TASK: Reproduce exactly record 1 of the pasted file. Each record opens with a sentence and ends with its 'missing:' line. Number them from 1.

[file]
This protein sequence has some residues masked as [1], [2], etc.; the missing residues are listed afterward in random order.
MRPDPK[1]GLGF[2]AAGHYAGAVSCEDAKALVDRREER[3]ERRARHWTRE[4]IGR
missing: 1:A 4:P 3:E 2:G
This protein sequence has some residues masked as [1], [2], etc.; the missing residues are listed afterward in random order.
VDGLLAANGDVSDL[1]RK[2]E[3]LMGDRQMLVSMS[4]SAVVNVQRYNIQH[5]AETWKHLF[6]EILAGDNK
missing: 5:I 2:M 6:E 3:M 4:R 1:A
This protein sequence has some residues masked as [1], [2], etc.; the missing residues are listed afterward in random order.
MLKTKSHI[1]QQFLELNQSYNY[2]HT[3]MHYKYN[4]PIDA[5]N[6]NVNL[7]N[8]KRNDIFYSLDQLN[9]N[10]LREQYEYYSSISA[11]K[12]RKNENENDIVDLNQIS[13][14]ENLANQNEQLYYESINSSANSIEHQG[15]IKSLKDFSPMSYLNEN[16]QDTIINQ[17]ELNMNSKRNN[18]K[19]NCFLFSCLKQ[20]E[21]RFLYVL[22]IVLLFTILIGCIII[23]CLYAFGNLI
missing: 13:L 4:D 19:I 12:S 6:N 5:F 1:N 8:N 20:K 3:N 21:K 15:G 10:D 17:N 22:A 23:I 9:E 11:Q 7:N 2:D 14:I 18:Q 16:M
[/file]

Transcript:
This protein sequence has some residues masked as [1], [2], etc.; the missing residues are listed afterward in random order.
MRPDPK[1]GLGF[2]AAGHYAGAVSCEDAKALVDRREER[3]ERRARHWTRE[4]IGR
missing: 1:A 4:P 3:E 2:G